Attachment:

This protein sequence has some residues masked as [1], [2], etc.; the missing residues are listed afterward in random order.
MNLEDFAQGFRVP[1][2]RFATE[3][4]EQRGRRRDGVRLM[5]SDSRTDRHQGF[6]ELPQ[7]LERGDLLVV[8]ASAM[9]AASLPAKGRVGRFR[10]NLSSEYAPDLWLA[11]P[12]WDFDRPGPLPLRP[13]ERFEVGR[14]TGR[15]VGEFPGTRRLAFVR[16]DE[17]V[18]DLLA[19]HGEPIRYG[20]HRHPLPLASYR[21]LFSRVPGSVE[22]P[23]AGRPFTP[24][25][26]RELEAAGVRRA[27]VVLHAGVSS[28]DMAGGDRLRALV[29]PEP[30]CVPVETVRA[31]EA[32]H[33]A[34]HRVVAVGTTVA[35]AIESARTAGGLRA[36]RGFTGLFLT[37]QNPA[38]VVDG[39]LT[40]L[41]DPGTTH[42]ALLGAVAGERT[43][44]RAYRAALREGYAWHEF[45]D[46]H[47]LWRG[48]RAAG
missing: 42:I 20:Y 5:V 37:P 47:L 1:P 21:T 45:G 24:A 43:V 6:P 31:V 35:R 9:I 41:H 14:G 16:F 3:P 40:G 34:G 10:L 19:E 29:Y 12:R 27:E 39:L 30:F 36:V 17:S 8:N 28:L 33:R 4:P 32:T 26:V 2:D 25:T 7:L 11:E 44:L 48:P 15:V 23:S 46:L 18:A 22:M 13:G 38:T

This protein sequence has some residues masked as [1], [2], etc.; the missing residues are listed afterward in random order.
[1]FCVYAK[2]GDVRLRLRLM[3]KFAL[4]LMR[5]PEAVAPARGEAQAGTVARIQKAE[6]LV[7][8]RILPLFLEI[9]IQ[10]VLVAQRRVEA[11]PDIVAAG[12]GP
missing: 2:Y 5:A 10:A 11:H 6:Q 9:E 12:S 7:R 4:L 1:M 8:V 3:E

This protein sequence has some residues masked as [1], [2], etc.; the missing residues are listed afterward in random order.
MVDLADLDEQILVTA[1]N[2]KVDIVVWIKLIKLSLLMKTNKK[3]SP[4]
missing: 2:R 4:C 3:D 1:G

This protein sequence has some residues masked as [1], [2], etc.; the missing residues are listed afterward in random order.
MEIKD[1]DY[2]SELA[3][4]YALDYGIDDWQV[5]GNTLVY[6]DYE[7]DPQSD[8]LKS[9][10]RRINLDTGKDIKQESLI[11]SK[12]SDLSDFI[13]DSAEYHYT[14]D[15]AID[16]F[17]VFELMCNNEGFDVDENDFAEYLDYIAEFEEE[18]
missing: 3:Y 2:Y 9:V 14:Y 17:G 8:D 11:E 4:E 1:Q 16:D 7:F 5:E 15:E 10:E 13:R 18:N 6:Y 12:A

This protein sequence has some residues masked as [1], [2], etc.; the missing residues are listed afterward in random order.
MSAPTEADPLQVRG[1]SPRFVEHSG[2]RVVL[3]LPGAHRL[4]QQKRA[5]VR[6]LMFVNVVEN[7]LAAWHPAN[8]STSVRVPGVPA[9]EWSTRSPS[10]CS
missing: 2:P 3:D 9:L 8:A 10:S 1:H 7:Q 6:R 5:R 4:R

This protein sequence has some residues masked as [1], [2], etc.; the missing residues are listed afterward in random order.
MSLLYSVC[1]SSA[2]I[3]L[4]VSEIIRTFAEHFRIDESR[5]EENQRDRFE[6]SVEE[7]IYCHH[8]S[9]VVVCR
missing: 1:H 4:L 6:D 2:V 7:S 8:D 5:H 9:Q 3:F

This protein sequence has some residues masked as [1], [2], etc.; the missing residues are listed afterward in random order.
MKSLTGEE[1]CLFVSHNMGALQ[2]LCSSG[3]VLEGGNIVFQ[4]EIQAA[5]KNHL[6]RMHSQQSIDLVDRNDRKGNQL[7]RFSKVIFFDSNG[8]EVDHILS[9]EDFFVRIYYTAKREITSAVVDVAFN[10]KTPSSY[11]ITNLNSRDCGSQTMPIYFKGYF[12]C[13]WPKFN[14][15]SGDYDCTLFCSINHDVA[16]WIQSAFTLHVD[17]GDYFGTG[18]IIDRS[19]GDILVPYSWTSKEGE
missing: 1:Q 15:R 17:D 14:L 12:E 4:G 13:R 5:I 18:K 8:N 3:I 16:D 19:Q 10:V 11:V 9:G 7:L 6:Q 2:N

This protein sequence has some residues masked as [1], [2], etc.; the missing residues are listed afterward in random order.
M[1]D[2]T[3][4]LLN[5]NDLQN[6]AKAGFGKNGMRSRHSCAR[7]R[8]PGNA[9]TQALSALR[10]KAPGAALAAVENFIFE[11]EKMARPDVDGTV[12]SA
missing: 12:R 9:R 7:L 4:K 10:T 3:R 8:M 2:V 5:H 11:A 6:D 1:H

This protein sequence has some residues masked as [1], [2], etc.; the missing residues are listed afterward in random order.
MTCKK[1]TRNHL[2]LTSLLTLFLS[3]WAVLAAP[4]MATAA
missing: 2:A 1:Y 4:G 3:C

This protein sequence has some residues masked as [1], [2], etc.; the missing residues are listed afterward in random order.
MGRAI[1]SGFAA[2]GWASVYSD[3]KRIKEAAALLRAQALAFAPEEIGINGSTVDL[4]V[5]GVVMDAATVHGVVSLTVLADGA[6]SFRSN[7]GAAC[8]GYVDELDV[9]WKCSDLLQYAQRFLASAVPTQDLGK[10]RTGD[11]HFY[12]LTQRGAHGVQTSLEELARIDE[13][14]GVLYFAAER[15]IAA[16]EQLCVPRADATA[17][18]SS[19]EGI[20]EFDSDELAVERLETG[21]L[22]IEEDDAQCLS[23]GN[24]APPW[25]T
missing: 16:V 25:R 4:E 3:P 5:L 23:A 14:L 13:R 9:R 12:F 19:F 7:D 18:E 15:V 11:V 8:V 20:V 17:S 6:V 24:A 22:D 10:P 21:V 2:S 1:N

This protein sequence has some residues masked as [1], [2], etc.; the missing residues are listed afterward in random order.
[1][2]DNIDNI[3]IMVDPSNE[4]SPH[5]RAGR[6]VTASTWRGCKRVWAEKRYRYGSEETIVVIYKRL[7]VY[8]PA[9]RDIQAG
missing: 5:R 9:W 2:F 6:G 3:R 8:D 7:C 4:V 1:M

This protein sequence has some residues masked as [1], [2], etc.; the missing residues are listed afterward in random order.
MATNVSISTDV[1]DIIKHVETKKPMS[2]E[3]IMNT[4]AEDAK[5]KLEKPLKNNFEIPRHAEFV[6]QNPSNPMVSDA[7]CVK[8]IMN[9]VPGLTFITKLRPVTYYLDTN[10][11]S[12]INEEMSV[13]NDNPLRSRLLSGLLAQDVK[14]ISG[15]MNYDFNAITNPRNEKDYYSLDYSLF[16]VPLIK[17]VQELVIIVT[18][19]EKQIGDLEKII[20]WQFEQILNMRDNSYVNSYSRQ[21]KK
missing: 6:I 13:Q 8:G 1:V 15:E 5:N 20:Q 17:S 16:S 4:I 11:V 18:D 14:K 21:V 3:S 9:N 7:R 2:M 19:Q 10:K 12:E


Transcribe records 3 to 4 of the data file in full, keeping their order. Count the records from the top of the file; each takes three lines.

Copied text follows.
This protein sequence has some residues masked as [1], [2], etc.; the missing residues are listed afterward in random order.
MVDLADLDEQILVTA[1]N[2]KVDIVVWIKLIKLSLLMKTNKK[3]SP[4]
missing: 2:R 4:C 3:D 1:G

This protein sequence has some residues masked as [1], [2], etc.; the missing residues are listed afterward in random order.
MEIKD[1]DY[2]SELA[3][4]YALDYGIDDWQV[5]GNTLVY[6]DYE[7]DPQSD[8]LKS[9][10]RRINLDTGKDIKQESLI[11]SK[12]SDLSDFI[13]DSAEYHYT[14]D[15]AID[16]F[17]VFELMCNNEGFDVDENDFAEYLDYIAEFEEE[18]
missing: 3:Y 2:Y 9:V 14:Y 17:G 8:D 11:E 4:E 1:Q 16:D 7:F 5:E 15:E 10:E 13:R 18:N 6:Y 12:A